Ignorance and Want

“They are Man’s,” said the Spirit, looking down upon them. “And they cling to me, appealing from their fathers. This boy is Ignorance. This girl is Want. Beware them both, and all of their degree, but most of all beware this boy, for on his brow I see that written which is Doom, unless the writing be erased.”

Charles Dickens, (The Ghost of Christmas Present from, “A Christmnas Carol”)

We’ve all seen, heard or read Dicken’s famous Christmas story, (you can read the original text on Google books here), probably many times. It’s omnipresent this time of year in almost any form you can imagine. There have been several film versions, all playing in heavy rotation this time of year, (the best in my opinion being the 1951 version with Alistar Sim as Scrooge). There are innumerable stage productions from grade school to pro, readings, radio plays, even a Mr. Magoo cartoon version, not to mention all the retellings and parodies. In fact the story of Scrooge is such a staple that I believe there is a Screenwiter’s Union rule stating that, “Any tv sitcom running during the “holiday season,”must include, at minimum, one episode based on, “A Christmas Carol.”

Dickens was of course telling us a story of moral redemption, reminding the world that the true meaning of Christmas is one of love and forgiveness not the accumulation of material wealth. But, as in so many of Dickens works, the story has much more depth to it than the obvious lesson, as Dickens includes elements of political and social commentary. One part of the story that I’ve always found interesting, is when the jovial party guy, The Ghost of Christmas Present, shows us the dark side of life, Ignorance and Want, by pulling back his fur trimmed cloak and revealing them to Scrooge. (if I remember correctly on a “very special” episode of Full House Ignorance and Want were played by the Olsen twins in an Emmy nominated performance). It’s a reality check, a counterpoint to all of the scenes of fun, frivolity and Fezziwigged halls, that Scrooge has been shown beforehand. Dickens reminds us that need doesn’t go away even if it does get covered over by the gloss of celebration, and that ignorance and stupidity are the ultimate dangers to humanity. Amazing how a story written in 1843 still has such relevance today.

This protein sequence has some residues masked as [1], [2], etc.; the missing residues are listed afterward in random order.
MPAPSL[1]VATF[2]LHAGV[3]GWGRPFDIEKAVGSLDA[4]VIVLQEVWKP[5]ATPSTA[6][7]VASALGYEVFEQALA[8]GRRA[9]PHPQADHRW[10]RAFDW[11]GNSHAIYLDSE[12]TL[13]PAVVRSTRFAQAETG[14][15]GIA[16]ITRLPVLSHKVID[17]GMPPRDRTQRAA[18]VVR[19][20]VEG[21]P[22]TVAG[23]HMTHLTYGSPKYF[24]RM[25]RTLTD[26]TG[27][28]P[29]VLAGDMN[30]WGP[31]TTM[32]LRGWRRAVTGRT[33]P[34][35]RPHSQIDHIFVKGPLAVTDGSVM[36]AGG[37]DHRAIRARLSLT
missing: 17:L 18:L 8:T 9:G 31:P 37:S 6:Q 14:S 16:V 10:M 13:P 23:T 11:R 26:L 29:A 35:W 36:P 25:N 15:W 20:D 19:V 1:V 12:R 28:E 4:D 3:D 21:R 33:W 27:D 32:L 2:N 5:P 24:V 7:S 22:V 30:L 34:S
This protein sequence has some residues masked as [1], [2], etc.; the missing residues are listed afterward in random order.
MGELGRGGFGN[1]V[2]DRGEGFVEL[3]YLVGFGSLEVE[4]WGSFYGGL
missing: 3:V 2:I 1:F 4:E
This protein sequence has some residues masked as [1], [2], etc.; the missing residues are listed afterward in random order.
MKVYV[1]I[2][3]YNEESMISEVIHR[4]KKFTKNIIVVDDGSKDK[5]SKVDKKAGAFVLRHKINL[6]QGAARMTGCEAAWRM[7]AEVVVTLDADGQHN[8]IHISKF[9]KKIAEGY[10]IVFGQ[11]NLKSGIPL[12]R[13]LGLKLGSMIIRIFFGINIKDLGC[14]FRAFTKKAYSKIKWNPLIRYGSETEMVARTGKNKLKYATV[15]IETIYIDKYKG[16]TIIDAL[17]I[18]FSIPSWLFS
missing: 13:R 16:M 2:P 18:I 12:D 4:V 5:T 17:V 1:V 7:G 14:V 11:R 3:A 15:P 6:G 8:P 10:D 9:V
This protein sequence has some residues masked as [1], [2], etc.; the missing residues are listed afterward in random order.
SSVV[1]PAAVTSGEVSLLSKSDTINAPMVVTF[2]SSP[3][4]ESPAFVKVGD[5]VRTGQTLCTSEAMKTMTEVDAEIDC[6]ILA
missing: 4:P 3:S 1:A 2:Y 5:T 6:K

Ignoranceand Want
My painting grew out of a sketch done one evening and was completed entirely in Painter. When I was working on the drawing I couldn’t remember if Ignorance and Want were girl and boy or boy and girl. Proving Murphy’s Law is still in effect during the Christmas season, I got it wrong, and had to reverse the sexes in the finished art. The “Want” figure is painted as starving and gaunt, with deeply sunken cheeks and eyes. To help show the character of “Ignorance” I’ve shown him picking his nose and staring off in the wrong direction.

Most of the painting was done using the Oils brushes on a toned ground, using the Bristle variants for lay-in and the Variable Round as I tightened things up. For detail work, and to introduce some sharper edges, I used the Fine Round Gouache brush.